I think my favourite thing from the beginning was the fact it really was great to be involved with Joyce quite literally right from the start. As Joyce said, the iPad was still in the box so there was so much I could look forward to showing Joyce but you didn’t really know what yet, or where it might go. But, I think even the setting up of an iPad – or any other device – is not as straightforward as it might seem; you can’t just switch it on and go.

So even just setting up the device is an issue? 

Emily: Yes, it was good to take Joyce through those steps and past that first hurdle. In fact, that took up pretty much the whole of the first session and I also did step-by step notes for Joyce on how to link her iPad up to her Wi-Fi at home for the first time. That’s not the end of it either, you still have so much ‘setting up’ to do to get the email up and running and getting someone like Joyce to understand about registering for things so she could use say the BBC iPlayer or Spotify or whatever which all involves ‘signing up’ and passwords and all of that.

Emily Johnson : “There is so much ‘setting up’ to do and any of (it) not working could just put people off completely”

All of these are potentially a big thing for people who haven’t any experience of it at all and any of them ‘not working’ could just put people off completely. But, when I think back now, being able to show Joyce things like Spotify (a music app) for example when we looked for an old song she had mentioned. It was such a nice feeling to find it and work in an app; that really went for all the sessions, finding something Joyce enjoyed and, every week, finding something new.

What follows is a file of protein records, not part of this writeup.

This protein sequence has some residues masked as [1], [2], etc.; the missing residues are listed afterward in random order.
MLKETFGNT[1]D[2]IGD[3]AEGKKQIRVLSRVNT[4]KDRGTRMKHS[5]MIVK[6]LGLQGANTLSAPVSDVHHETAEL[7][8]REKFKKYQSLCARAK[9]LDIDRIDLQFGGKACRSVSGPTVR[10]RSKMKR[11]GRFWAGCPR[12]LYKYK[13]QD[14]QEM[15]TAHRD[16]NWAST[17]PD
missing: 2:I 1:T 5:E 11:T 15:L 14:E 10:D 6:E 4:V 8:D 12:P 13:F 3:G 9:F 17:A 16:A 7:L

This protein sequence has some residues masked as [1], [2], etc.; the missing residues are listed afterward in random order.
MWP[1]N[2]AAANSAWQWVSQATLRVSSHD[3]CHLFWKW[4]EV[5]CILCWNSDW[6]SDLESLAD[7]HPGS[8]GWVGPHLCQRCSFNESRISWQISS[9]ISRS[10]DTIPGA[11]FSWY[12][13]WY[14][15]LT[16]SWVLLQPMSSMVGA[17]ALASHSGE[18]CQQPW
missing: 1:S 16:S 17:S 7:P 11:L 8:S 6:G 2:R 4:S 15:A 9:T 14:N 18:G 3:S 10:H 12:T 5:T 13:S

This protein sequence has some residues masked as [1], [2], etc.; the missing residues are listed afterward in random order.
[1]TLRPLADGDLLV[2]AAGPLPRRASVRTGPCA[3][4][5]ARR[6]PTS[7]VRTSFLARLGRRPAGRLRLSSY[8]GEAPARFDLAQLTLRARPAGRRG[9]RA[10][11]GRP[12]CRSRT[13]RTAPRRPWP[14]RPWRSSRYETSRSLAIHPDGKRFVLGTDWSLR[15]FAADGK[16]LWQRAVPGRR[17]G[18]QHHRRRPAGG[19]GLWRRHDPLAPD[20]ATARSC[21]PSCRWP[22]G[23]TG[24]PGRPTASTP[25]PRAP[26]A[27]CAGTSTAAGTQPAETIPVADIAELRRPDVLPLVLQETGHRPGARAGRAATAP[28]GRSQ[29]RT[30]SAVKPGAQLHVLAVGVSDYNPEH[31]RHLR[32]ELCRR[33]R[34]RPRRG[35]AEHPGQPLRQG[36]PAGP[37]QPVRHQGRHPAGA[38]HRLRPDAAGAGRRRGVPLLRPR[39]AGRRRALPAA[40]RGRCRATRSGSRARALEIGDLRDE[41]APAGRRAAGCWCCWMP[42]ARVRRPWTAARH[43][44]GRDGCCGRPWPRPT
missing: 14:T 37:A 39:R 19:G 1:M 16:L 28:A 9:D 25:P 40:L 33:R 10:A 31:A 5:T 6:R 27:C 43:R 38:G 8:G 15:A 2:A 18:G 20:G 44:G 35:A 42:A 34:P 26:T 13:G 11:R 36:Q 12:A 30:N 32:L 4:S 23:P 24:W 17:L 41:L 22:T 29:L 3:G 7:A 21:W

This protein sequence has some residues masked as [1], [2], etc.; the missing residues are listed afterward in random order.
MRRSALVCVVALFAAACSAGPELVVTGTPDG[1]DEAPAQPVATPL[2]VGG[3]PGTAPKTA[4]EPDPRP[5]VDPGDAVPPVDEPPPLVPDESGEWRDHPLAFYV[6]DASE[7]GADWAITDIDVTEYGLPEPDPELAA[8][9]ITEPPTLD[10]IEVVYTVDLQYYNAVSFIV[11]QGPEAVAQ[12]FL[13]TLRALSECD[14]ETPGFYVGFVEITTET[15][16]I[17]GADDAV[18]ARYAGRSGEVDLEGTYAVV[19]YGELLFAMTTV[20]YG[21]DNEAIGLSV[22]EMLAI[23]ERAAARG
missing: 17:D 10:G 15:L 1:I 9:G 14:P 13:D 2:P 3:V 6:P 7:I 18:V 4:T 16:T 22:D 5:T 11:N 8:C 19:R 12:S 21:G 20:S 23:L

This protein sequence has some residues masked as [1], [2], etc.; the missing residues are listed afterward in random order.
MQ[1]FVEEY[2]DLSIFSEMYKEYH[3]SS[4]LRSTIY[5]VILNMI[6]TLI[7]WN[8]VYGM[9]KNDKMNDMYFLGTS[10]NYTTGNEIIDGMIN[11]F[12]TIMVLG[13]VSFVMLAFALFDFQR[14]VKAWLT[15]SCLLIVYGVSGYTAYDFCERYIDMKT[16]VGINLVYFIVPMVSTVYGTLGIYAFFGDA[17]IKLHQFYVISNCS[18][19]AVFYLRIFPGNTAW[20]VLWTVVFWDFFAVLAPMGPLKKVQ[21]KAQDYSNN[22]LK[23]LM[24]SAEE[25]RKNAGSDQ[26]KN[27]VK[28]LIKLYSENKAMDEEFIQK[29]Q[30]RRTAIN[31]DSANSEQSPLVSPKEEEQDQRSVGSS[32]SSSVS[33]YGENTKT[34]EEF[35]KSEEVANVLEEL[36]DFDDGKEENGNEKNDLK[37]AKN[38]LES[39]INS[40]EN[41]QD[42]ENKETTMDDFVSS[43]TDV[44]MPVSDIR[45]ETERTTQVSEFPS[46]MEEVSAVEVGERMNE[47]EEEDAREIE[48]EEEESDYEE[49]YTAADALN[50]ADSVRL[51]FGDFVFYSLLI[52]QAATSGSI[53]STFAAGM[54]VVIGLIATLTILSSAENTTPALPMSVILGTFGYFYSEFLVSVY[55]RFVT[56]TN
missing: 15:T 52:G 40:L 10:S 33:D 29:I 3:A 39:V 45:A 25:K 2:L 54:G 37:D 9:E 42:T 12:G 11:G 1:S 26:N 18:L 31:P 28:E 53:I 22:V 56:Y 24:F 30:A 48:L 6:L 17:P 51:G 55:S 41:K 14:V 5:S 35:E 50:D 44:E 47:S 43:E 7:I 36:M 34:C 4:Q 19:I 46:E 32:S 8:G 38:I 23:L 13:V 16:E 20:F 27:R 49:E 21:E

Part Two of the conversation about Get Online with Joyce and Emily will come soon

If you are interested in finding out more about Get Online in the libraries or you would like to book a place click/tap here


Shopping online for beginners!

Never ventured into the world of shopping online? Don’t trust it? Frightened of scams? Come along to our “How To” presentation and workshop – bring along your tablet/laptop – we won’t be doing any actual shopping on the day but we can take you through the things to look out for to keep it all safe and we will also show you typical/well known shopping sites and the simple steps involved in using them. . . . all just in time for Christmas!


Limited places available, contact Kenny Sharkey on 242 8124 / 07809320432

or email


Art & cookery – from Syria and other countries to Edinburgh

An exhibition opens 4 November on the Central Library Staircase, running until 29 displaying art work from an art and cookery project organised by City of Edinburgh Council Lifelong Learning, uniting adult education students from various countries  – Australia, New Zealand, Spain, Germany, Scotland – including Syrian and Syrian Kurdish families (refugees) who had only been recently, resettled to Edinburgh.